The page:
It has more in common with running tops than it does with warmer base layers made from materials like Merino or bamboo, and it’s certainly better suited to warm weather activities than winter pursuits. However, those who obsessively count every gram before shouldering their backpack and heading for the hills will be attracted by its vanishingly low weight.


Low weight

At 105g, it’s lighter than most mountain base layers.

Athletic fit

The trim of the Dart is flattering, providing a pleasant, tailored fit.

Minimal design

There are no bells and whistles, just a well-designed, minimal t-shirt

There are no bells and whistles


It’s not worth comparing the Dart to premium hiker base layers, as it doesn’t feature the premium materials seen in Merino tops and the like. A better gauge as to its value for money is to put it alongside other polyester running tops. With this in mind, at £35, it represents decent value, comparable to many offerings from leading brands in the running world. 

Of course, there are cheaper t-shirts available at places like Decathlon. However, the factors that make the Dart worth the outlay are the use of recycled polyester, its odour-resistant qualities and the feel of the fabric against the skin. There’s also the fact that the Dart doesn’t lose its thermal qualities when wet.


Running, hiking and scrambling in mild weather while wearing the Dart is a pleasure. The top is nicely lightweight, feels comfortable against the skin and has the little bit of stretch needed for dynamic activities. Its design negates any chafing, making it suitable for longer runs and the like.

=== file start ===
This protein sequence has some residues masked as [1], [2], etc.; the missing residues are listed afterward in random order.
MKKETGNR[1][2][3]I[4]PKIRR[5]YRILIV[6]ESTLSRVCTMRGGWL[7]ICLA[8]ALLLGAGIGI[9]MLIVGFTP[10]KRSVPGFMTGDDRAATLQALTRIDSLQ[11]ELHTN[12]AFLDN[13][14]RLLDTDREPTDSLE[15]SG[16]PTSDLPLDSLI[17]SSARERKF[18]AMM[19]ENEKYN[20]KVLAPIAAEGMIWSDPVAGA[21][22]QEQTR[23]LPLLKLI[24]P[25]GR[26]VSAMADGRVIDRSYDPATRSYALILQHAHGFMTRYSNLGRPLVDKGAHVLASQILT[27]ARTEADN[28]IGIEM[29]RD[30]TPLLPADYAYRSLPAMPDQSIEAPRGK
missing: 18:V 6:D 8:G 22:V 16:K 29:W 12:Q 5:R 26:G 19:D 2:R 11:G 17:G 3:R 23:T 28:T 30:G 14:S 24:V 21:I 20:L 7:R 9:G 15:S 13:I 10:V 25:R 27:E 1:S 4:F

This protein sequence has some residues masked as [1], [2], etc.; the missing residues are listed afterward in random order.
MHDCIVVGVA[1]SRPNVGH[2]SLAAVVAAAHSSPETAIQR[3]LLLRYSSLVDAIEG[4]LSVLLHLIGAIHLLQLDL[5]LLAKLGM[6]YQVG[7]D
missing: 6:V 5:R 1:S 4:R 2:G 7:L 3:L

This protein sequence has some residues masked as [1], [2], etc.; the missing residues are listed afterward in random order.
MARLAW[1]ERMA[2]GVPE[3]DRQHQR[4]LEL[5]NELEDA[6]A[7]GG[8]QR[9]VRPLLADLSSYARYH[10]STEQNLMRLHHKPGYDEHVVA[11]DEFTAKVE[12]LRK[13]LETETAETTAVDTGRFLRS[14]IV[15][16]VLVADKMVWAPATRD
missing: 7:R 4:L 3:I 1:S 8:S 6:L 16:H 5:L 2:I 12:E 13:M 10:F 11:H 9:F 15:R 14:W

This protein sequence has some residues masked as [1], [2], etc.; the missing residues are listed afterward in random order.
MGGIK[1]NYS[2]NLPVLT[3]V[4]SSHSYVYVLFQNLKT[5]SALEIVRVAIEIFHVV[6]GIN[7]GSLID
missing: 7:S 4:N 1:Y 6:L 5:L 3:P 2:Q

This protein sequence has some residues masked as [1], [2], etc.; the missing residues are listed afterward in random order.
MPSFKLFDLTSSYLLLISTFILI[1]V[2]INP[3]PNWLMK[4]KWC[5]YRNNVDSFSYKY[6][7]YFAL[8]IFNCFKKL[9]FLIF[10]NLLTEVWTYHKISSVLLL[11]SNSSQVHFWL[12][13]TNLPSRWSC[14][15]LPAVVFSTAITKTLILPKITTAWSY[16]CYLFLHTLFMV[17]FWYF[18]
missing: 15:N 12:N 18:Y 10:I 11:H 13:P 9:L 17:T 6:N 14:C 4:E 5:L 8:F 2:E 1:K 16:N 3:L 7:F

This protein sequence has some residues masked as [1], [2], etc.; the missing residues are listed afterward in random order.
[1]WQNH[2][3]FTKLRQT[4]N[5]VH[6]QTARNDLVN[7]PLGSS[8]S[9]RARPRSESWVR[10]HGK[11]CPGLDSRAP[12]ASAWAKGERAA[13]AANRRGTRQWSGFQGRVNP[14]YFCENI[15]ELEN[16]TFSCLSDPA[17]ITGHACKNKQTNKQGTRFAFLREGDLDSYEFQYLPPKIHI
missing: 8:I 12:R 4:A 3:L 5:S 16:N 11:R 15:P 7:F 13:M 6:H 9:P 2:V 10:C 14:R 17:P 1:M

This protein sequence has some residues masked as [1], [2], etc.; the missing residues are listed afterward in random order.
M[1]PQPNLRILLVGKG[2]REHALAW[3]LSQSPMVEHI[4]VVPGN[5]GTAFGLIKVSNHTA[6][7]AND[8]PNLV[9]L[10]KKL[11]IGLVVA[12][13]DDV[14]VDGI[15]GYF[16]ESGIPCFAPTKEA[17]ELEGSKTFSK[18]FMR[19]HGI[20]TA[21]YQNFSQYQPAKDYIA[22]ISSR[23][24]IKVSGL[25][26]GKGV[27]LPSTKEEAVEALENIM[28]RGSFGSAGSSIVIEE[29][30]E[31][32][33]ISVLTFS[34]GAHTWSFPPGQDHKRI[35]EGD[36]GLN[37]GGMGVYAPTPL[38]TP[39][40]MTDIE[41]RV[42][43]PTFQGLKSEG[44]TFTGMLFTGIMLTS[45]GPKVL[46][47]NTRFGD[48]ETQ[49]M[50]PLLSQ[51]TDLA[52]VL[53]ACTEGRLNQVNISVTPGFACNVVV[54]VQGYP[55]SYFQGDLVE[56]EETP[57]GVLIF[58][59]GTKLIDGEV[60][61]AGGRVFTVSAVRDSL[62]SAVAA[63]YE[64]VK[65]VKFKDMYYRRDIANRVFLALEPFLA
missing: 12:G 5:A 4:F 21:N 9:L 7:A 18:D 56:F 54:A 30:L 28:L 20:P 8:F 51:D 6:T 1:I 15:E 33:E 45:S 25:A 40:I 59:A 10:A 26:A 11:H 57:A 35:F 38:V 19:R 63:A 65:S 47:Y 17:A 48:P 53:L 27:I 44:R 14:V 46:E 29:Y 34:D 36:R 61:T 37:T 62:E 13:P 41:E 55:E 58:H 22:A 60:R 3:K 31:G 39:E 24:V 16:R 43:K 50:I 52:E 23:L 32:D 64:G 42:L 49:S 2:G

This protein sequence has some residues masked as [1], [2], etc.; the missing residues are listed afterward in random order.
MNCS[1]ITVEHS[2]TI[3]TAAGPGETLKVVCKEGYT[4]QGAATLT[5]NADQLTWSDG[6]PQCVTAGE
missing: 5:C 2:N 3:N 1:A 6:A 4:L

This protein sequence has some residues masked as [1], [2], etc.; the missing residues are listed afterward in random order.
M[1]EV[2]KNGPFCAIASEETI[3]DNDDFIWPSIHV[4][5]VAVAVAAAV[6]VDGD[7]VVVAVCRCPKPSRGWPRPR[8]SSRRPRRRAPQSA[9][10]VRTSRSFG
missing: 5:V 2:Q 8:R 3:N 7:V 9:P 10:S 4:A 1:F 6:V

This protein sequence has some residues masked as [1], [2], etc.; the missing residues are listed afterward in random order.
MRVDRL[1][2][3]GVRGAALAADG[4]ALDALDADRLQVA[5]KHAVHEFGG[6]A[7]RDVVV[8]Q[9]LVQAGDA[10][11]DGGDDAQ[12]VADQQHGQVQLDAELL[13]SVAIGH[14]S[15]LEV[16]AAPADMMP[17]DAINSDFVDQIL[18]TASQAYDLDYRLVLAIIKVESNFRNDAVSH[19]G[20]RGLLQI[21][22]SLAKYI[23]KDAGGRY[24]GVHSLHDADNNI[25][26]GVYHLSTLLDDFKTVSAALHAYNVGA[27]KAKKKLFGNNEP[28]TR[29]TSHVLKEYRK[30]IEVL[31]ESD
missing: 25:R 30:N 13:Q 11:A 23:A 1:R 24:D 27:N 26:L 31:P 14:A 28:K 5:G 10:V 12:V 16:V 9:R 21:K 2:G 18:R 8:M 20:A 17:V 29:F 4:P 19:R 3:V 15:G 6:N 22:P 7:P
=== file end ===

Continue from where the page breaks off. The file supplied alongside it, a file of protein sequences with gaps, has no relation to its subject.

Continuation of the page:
For winter adventures, I’d opt for something that holds onto warmth more readily, such as a Merino base layer. That said, for the shoulder seasons, the Dart is also available as a long-sleeved top, which would be preferable for exposed hikes in cool but not exactly cold conditions. There are also women’s options, tailored to the female body shape. Gram obsessed adventurers may also want to check out the ultralight Dart Nano, which weights just 70g!

I really valued the Dart’s anti-smell properties when I was taking on the Three Peaks Challenge. The fabric works by inhibiting the growth of bacteria, thus remaining relatively fresh. Despite working up a sweat on Yr Wyddfa’s ridges, it remained odour free and I decided to don it again for Scafell Pike, after it had dried in the back of the van. I can see this being a real boon to summer camping trips, when saving weight is half the battle. Taking one lightweight top that won’t smell is much more preferable to taking two that will.

My main gripe with the Dart is that it didn’t seem to be quite as quick drying as I was expecting. It still holds its own against much of the competition but I have adidas running tops that shed moisture a little quicker and also feel slightly smoother against the skin. In hot conditions, the Dart had a tendency to soak up a lot of sweat and then cling to my torso more than I’d have liked. I’m nit-picking a little bit here, especially given the moderate price point of the Dart.

All in all, the Dart fulfils its brief as a good looking, comfortable, fuss-free, lightweight base layer for all manner of adventurous activities during the warmer months. It’s also made from 100% recycled polyester, so it gets a tick in the sustainability stakes too.